Claims (19)

1. A lacrosse practice tethered assembly comprising:
a fastener loop, an elastic cord, and a lacrosse ball;
the fastener loop comprising a strap that comprises a fastener on opposite ends of the strap that may be releasably secured to each other to form a loop;
the elastic cord secured to the fastener loop on one end of the cord and the lacrosse ball on the second end of the cord;
wherein the elastic cord comprises braided elastic strands within a yarn sheath.
2. A lacrosse practice tethered assembly as described in claim 1, wherein the fastener loop comprises hook and loop fasteners on opposite ends of the strap.
3. A lacrosse practice tethered assembly as described in claims 1, wherein the lacrosse ball comprises a hole bored therethrough and the elastic cord is secured to the ball by inserting the cord through the hole in the ball.
4. A lacrosse practice tethered assembly as described in claim 1, wherein the length of the elastic cord is at least about eight feet.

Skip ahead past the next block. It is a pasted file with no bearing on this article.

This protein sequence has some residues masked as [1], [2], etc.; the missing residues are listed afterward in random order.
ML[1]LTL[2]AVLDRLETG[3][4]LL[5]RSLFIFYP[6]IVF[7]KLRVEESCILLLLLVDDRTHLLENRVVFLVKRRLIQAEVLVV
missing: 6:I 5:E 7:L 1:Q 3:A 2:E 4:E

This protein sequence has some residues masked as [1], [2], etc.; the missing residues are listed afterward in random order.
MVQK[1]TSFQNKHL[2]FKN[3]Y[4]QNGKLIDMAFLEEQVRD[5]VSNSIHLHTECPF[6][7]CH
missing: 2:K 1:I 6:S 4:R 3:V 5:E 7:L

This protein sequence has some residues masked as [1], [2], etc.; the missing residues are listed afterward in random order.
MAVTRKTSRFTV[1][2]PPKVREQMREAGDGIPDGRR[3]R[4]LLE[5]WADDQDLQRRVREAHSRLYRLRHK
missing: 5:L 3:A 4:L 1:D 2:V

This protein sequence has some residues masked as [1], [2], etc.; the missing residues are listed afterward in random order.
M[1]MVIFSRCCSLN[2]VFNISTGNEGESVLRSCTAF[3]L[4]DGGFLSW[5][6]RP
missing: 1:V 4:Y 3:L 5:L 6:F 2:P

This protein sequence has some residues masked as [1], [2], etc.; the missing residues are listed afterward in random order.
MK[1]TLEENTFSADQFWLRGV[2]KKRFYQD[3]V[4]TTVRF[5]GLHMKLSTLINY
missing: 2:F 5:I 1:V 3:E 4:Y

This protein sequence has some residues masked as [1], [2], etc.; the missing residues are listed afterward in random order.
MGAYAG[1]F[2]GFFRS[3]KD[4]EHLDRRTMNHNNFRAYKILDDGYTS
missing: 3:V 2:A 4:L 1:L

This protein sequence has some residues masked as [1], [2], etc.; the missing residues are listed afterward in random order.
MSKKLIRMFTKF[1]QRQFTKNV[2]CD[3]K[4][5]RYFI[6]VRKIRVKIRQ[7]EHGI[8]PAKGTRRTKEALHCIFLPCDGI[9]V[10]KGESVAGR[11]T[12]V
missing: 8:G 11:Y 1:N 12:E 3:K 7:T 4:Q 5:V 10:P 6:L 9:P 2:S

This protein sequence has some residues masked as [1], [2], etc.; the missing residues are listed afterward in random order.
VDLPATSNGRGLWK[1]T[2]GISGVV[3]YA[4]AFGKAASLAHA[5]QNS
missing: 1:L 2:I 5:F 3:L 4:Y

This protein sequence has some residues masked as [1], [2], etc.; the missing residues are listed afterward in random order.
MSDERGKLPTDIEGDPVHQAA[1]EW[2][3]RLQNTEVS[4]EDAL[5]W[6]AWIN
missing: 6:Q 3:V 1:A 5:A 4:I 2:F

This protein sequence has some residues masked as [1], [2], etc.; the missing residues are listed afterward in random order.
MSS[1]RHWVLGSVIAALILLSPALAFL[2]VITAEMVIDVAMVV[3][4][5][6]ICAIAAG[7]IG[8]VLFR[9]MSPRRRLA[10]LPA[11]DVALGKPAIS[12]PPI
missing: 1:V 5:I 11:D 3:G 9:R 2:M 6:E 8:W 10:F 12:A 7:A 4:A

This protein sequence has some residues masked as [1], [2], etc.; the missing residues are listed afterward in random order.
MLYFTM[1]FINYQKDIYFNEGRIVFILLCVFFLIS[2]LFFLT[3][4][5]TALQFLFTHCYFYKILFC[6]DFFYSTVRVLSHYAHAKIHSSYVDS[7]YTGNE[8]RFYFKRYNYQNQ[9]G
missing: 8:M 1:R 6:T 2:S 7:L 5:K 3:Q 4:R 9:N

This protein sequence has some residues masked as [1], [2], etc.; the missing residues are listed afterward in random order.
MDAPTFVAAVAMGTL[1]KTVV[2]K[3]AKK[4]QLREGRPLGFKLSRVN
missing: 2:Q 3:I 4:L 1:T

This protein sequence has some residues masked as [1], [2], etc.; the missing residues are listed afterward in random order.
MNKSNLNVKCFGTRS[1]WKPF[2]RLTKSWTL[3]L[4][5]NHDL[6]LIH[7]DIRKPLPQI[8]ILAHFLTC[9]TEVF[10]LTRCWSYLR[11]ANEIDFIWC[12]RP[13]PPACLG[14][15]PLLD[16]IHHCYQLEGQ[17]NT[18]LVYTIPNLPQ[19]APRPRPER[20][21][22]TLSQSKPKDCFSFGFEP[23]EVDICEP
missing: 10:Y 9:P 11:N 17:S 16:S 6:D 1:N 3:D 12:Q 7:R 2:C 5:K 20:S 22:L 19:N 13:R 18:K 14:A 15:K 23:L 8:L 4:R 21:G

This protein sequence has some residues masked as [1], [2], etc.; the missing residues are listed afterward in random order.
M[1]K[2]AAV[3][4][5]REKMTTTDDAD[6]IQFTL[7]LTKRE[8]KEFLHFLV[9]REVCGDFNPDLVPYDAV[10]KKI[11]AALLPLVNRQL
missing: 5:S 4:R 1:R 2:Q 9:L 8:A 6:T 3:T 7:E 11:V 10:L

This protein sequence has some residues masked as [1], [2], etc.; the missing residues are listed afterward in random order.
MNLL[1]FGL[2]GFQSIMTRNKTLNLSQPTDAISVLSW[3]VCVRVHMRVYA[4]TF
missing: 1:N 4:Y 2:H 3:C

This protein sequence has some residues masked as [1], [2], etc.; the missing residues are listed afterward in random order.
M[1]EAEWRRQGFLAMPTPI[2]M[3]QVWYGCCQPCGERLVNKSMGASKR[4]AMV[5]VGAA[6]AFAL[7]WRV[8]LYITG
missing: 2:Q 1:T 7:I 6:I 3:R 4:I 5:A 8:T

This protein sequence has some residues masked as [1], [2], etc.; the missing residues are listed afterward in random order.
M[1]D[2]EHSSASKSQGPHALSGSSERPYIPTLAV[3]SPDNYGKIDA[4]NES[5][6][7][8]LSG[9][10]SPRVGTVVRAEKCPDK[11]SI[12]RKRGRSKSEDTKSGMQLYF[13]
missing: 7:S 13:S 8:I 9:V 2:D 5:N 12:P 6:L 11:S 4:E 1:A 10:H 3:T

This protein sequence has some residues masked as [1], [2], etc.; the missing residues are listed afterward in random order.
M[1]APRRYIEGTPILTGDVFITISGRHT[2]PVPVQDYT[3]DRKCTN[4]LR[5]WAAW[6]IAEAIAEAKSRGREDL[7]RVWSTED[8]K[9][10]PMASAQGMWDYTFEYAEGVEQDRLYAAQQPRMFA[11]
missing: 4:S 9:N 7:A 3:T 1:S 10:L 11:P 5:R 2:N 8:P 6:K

5. A lacrosse practice tethered assembly as described in claim 1, wherein the length of the elastic cord is between about seven to ten feet.
6. A lacrosse practice tethered assembly as described in claim 1, wherein the length of the elastic cord is between about six to twelve feet.
7. A lacrosse practice tethered assembly as described in claim 1, wherein the elastic cord has a diameter in the range of 1/16 to 5/32 of an inch.
8. A lacrosse practice tethered assembly as described in claim 1, wherein the elastic cord has a yarn sheath comprised of a composition selected from the group consisting of polyester, nylon and polypropylene.
9. A lacrosse practice tethered assembly as described in claim 1, wherein the elastic cord is 104 inches long and 3/32″ in diameter and has a polyester yarn sheath.
10. A lacrosse practice tethered assembly comprising:
a fastener loop, an elastic cord, and a lacrosse ball;
the fastener loop comprising a strap that comprises a fastener on opposite ends of the strap that may be releasably secured to each other to form a loop;
the elastic cord secured to the fastener loop on one end of the cord and the lacrosse ball on the second end of the cord;
wherein the elastic cord comprises braided elastic strands within a yarn sheath; and
a lacrosse stick, wherein the fastener loop is removably secured to the lacrosse stick.
11. A lacrosse practice tethered assembly as described in claim 10, wherein the fastener loop comprises hook and loop fasteners on opposite ends of the strap.